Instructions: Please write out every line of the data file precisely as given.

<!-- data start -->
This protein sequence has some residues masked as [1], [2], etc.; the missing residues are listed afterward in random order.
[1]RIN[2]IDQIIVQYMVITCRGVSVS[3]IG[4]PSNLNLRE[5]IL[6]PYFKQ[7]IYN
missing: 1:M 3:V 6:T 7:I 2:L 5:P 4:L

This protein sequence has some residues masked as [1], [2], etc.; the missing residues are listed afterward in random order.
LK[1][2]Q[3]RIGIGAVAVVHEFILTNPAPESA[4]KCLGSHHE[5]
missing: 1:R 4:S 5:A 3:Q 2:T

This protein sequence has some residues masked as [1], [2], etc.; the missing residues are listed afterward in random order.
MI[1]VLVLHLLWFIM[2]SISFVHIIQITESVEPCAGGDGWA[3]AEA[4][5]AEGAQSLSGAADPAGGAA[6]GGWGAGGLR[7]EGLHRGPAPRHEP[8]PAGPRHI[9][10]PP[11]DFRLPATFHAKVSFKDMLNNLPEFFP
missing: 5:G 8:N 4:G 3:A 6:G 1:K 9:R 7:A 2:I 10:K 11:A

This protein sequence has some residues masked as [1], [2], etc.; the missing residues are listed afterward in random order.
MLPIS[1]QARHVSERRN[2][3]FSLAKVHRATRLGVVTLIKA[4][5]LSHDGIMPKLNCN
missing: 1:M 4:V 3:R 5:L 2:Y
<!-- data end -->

This protein sequence has some residues masked as [1], [2], etc.; the missing residues are listed afterward in random order.
[1]RIN[2]IDQIIVQYMVITCRGVSVS[3]IG[4]PSNLNLRE[5]IL[6]PYFKQ[7]IYN
missing: 1:M 3:V 6:T 7:I 2:L 5:P 4:L

This protein sequence has some residues masked as [1], [2], etc.; the missing residues are listed afterward in random order.
LK[1][2]Q[3]RIGIGAVAVVHEFILTNPAPESA[4]KCLGSHHE[5]
missing: 1:R 4:S 5:A 3:Q 2:T

This protein sequence has some residues masked as [1], [2], etc.; the missing residues are listed afterward in random order.
MI[1]VLVLHLLWFIM[2]SISFVHIIQITESVEPCAGGDGWA[3]AEA[4][5]AEGAQSLSGAADPAGGAA[6]GGWGAGGLR[7]EGLHRGPAPRHEP[8]PAGPRHI[9][10]PP[11]DFRLPATFHAKVSFKDMLNNLPEFFP
missing: 5:G 8:N 4:G 3:A 6:G 1:K 9:R 7:A 2:I 10:K 11:A

This protein sequence has some residues masked as [1], [2], etc.; the missing residues are listed afterward in random order.
MLPIS[1]QARHVSERRN[2][3]FSLAKVHRATRLGVVTLIKA[4][5]LSHDGIMPKLNCN
missing: 1:M 4:V 3:R 5:L 2:Y